In the last two years, the organizations have experienced a quantum leap in digitalization, adopting a set of new technologies to facilitate remote and hybrid work. Therefore, they are dealing with a more complex technology stack than ever, which introduces new vectors for the use of cybercriminals.

Amid heightened cyber threats, regulators around the world, including the UK’s National Cyber ​​Security Center (NCSC), have advised organizations to build cyber resilience, but this task is more complicated than ever. The interconnectedness of technology allows hackers to maximize the impact of their attacks by navigating the organization’s networks in search of the most valuable assets to exploit.

It is vital that security teams begin to understand this threat. Identifying the paths of an attack can be difficult, but it is important to note that hackers invariably seek the path of least resistance to attack systems. This means using known credentials and available connections between the two systems, which are often initially available on the network. Once an attack route has been identified, security teams should investigate and verify whether they lead to critical assets or other exposed parts of the network.

Security teams must also understand the technologies used in an organization and seek to identify vulnerabilities that can be “chained” to build a path. By scanning the source code for vulnerabilities, conducting penetration tests on products and services, and working closely with the Security Operations Center (SOC) to monitor network event log files across the infrastructure, security teams can identify potential vulnerabilities and proactively monitor malicious activities around the organization’s network.

“If you are unsure, seek advice. Cybersecurity is a huge space and you can’t know everything. It is better to ask for help than to leave the door open for attack. ”

Jack Chapman, Exodus

Vulnerabilities in the software are published regularly as Common vulnerabilities and exposures (CVEs). While attackers will begin to develop exploits of identified vulnerabilities, it is essential that security teams work at a pace to identify these windows of attack before a path is formed.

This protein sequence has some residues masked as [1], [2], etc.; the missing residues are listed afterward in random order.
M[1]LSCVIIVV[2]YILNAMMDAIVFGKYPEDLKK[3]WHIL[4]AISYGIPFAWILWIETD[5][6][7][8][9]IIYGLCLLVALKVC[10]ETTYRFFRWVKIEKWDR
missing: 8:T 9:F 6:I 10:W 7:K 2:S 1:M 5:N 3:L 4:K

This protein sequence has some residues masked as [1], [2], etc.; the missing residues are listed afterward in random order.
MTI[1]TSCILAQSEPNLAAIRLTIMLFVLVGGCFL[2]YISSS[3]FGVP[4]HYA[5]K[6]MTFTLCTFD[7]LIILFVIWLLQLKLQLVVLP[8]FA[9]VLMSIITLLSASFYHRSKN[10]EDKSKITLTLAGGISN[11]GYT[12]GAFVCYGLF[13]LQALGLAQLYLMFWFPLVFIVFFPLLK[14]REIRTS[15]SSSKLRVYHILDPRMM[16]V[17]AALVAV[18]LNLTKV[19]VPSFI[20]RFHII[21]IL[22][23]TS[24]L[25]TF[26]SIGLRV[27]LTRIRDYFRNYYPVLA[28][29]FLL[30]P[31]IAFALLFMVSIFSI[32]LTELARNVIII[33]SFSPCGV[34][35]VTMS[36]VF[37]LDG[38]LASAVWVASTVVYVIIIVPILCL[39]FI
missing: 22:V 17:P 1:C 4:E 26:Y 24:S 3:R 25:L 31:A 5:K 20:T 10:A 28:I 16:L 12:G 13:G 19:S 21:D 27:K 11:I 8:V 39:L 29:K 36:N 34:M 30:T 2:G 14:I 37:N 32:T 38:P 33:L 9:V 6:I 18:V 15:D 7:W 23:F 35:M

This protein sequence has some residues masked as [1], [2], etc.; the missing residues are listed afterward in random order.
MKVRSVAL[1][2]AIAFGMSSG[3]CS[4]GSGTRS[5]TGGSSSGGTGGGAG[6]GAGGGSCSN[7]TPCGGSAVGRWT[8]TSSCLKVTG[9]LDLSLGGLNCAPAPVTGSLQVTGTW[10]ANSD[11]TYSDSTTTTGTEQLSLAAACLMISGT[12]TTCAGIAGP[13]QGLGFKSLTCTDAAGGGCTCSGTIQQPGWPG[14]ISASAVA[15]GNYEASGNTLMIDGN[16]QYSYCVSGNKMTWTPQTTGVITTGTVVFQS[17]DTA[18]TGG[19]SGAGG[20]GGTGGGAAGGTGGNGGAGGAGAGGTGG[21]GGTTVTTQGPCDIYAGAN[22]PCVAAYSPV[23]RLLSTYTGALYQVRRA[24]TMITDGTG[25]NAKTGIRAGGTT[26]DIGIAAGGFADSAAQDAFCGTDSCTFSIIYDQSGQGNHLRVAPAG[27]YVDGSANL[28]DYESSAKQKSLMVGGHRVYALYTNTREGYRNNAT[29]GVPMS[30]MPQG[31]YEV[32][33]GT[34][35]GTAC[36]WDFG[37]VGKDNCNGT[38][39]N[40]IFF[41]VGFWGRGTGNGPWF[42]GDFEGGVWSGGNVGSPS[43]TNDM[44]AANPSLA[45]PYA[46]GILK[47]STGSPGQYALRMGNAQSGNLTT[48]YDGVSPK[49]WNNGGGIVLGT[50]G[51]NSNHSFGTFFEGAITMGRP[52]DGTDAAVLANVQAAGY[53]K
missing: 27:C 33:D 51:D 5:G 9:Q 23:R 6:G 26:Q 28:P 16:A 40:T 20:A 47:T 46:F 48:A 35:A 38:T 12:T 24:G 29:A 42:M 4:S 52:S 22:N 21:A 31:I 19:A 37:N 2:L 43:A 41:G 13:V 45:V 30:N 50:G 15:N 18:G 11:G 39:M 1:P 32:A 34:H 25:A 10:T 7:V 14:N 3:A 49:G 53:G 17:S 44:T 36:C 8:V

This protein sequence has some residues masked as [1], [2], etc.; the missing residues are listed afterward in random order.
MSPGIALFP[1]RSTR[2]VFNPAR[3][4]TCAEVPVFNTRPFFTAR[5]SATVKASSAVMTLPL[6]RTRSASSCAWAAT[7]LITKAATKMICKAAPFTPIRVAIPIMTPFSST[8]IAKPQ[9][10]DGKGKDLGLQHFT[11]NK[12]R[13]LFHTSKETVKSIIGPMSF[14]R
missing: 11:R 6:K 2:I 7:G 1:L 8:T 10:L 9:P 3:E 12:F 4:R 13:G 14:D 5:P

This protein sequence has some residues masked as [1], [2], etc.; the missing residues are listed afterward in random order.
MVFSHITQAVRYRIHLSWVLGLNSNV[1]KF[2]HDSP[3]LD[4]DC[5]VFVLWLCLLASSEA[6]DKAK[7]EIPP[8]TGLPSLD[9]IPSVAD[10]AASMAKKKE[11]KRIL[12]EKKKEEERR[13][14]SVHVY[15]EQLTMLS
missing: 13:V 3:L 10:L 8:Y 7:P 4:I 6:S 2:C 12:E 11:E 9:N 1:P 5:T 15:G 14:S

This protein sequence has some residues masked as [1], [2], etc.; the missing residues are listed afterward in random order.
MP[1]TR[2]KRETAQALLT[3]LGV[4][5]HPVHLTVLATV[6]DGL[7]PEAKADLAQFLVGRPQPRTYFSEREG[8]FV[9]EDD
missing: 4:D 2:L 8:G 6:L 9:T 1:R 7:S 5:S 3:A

For future conversions, it is important to anticipate risk. The first step is to ensure that when new solutions are considered, the security team is involved from the outset. Educate IT teams and users on the importance of security considerations and build processes that ensure your team has a seat at the table from day one. With the early involvement of security teams, organizations can audit new vulnerability technologies before adding them to the network.

IT teams must also accept principle of least privileges when it comes to their set of technologies. To facilitate this more effectively, organizations may also consider adoption privilege access management (PAM) tools for control, monitoring and audit of permits. In addition, secure endpoints by removing local administrator privileges and implement continuous control controls to ensure that existing technology is configured correctly to reduce the risk of vulnerabilities.

Think about the paths an attacker can take through your various systems and applications multilayer security to minimize available roads. Think of it as the principle of Swiss cheese – you want to create a series of barriers. Attackers can go through one or two of them, but the more layers there are, the less likely they are to go all the way. Important elements to keep in mind are tools to prevent distributed denial-of-service (DDoS) attacks, phishing, malware, and data loss prevention. Also use pen testing to identify and correct vulnerabilities.

My last piece of advice to organizations – and security teams – is this: If you’re not sure, seek advice. Whether it’s from your security colleagues, your technology vendor, or external cybersecurity consultants. After all, cybersecurity is a huge space and you can’t know everything. It is better to ask for help than to leave the door open for an attack. If you follow these steps, your organization can begin to make sense of its complex technology ecosystem and build its security position.

Jack Chapman is vice president of threat intelligence at Exit.

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